Slovenia’s air connection ambitions failing 2023

The plans that the government has to enhance the country’s poor air connectivity have gotten off to a rough start because only the flag airlines of Luxembourg and Montenegro have filed for state subsidies to assist them cover airport fees at Slovenia’s three international airports. The government’s efforts to boost the country’s air connectivity have been a failure so far.

The Infrastructure Ministry said on Monday that both Luxair and To Montenegro had filed their proposals before the deadline that had lapsed the previous week.

After a government panel has finished evaluating the bidders’ proposals, a final decision will be made public about whether or not the bidders satisfy the requirements for eligibility.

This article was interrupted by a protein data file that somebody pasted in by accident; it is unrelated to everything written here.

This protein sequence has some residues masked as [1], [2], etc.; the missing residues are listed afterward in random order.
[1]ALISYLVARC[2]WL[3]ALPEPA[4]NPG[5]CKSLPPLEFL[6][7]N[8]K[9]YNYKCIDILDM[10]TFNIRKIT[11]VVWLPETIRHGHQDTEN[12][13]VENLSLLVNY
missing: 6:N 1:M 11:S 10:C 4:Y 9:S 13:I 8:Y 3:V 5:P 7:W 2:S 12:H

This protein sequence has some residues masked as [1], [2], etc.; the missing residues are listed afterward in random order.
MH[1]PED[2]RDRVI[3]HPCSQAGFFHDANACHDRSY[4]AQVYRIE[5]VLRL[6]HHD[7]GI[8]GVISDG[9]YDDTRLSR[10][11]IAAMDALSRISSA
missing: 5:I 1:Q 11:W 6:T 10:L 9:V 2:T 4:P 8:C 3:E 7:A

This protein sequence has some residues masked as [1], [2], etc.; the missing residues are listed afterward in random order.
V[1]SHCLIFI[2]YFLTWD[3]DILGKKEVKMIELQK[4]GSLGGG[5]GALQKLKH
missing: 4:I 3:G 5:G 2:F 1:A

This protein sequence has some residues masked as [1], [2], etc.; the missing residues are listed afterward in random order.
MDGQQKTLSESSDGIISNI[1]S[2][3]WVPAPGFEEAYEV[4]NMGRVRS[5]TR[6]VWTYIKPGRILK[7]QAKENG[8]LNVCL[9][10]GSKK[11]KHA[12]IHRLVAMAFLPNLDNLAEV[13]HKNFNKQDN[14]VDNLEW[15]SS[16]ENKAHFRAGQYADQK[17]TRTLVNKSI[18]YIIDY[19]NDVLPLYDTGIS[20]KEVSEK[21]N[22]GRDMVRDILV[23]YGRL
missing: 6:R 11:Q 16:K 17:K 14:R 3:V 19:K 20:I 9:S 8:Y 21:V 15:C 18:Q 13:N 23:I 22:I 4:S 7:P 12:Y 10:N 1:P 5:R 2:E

One more call is going to be issued in July, and another one is going to be released in November as part of the plan to strengthen the air connectivity in Slovenia.

The government intends to fund the program at a rate of €5.6 million per year for a period of three years.

Subsidies for new passenger air links can be applied for by carriers, and if they are approved, they will pay fifty percent of the airport costs at Slovenia’s three international airports.

The proposal prioritises Brussels, Skopje, Prague, Berlin, Vienna, Copenhagen, Athens, Madrid, Amsterdam and Helsinki.

It has been decided that secondary destinations would include Paris, Rome, Stockholm, Oslo, Barcelona, and Lisbon. Pristina is also on the list.

If there is money left over after the second round, there will be subsidies available for routes that travel throughout the European Common Aviation Area.

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